This story first appeared in the December issue of the PRC’s Preservation in Print magazine. Interested in getting more preservation stories like this delivered to your door monthly? Become a member of the PRC for a subscription!
Have you ever glanced up at a New Orleans house and wondered about those small, rectangular blocks of wood that ornament the corners of a façade? They’re called quoins, a term derived from the French word “coin,” meaning corner, and they have a history that goes back thousands of years.
Quoins originated in ancient Rome to serve a structural purpose, as heavy stone blocks added strength to the corners of masonry buildings. During the European Renaissance, the architectural detail had a major resurgence as a rusticated decorative element rather than a functional one. Quoins have since been used as decorative accents for centuries.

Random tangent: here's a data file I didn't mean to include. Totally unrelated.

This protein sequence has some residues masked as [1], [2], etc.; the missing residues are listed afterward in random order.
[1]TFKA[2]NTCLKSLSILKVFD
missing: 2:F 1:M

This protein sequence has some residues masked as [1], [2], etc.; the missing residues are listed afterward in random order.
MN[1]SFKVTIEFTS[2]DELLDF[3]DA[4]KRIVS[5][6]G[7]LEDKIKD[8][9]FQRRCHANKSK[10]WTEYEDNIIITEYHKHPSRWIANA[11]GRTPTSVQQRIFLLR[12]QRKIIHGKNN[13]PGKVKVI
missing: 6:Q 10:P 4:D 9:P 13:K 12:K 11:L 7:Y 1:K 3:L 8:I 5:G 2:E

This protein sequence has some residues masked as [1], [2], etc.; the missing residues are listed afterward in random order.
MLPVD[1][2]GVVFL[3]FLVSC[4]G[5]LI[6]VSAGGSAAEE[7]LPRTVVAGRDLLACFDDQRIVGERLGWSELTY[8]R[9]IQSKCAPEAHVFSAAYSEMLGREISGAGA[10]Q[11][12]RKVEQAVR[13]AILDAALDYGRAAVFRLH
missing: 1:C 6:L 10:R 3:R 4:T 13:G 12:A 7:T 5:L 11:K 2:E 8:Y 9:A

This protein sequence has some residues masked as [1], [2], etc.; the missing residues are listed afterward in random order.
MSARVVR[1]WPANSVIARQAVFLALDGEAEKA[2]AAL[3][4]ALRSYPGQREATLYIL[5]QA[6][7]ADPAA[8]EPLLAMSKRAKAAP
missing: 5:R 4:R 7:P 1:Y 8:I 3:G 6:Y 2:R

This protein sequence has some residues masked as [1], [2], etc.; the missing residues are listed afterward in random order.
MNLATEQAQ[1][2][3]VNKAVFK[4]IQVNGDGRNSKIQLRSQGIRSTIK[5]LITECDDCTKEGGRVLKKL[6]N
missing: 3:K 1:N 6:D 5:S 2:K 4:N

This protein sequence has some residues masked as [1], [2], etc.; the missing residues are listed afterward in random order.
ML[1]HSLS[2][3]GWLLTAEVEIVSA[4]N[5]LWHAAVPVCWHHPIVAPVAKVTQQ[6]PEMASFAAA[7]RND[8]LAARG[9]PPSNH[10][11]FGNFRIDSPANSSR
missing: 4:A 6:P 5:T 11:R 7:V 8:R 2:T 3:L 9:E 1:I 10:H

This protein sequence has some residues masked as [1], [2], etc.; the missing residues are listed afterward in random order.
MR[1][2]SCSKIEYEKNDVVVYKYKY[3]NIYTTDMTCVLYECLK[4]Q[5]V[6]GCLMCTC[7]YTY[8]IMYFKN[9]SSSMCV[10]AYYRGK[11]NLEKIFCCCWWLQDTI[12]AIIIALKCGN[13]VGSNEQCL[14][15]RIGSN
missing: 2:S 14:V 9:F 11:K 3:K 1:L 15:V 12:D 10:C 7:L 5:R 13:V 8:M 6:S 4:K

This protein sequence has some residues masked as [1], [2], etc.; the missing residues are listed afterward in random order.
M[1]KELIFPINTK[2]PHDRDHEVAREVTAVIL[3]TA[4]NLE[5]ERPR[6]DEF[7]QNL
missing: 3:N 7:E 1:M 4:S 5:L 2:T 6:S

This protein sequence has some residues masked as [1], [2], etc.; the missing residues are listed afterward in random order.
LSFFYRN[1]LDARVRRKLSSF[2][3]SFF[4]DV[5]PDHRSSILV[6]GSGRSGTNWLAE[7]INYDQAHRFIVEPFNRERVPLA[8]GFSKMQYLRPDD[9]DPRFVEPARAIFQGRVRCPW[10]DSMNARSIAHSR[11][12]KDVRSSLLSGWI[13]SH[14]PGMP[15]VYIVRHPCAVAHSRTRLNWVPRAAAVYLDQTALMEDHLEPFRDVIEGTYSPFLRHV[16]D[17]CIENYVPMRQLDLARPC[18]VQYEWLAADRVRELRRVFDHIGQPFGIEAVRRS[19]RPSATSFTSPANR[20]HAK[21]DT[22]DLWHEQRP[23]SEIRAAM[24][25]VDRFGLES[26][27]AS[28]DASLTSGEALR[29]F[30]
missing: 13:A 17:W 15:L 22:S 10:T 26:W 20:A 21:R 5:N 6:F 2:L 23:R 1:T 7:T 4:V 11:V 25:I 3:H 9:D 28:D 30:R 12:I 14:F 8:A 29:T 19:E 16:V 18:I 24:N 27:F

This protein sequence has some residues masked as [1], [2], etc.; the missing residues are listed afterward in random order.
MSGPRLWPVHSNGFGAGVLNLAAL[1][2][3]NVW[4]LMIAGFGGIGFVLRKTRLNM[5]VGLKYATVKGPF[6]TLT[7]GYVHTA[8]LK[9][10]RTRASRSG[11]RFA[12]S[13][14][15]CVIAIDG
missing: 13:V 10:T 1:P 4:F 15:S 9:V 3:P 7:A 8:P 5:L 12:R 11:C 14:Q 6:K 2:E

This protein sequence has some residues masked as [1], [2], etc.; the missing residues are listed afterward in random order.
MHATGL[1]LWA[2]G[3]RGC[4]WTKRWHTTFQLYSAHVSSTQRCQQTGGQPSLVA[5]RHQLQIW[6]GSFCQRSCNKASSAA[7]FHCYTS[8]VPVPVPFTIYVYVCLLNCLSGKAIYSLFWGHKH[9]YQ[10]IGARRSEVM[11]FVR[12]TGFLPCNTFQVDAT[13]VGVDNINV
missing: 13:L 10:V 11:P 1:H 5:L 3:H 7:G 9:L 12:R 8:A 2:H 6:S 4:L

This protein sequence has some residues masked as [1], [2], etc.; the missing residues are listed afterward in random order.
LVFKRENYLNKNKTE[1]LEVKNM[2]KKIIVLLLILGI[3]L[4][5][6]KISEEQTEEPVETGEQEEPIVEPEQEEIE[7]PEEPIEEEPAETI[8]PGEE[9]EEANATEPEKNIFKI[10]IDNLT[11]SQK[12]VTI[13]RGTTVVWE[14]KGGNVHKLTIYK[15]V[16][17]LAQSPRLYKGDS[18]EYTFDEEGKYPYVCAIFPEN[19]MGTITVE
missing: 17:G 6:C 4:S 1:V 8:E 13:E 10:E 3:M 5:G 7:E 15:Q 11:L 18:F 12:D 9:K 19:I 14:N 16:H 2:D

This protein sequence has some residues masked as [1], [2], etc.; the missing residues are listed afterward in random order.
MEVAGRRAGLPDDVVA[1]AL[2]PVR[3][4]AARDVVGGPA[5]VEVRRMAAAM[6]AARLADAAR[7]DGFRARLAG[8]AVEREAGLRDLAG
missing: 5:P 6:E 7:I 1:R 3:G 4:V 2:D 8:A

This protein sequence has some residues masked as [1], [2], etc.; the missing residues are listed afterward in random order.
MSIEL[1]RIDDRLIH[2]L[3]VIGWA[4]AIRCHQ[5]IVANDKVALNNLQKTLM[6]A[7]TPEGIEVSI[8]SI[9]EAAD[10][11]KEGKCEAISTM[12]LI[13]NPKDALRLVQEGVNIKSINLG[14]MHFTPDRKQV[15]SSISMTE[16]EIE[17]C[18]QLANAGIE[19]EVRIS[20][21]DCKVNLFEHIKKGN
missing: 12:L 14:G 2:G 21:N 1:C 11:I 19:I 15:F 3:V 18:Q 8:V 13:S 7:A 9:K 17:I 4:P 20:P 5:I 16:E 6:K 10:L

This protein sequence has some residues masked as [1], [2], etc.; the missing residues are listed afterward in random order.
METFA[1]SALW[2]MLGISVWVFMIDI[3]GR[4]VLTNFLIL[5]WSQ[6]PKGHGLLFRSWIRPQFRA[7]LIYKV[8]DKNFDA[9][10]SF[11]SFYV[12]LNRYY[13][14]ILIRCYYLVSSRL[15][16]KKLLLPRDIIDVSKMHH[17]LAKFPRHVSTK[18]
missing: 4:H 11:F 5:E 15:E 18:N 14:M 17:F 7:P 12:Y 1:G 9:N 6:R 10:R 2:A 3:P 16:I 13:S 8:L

Traditionally, quoins were found on masonry buildings, arranged in a toothed pattern with alternating pieces projecting and receding from the corner. In New Orleans, though, there are many examples of quoin detailing in wood, instead of masonry, on Victorian-era residential architecture.
Local examples often have uniform edges instead of a toothed pattern. Most are beveled with a flat face, but some have molded or carved patterns for extra decorative flair.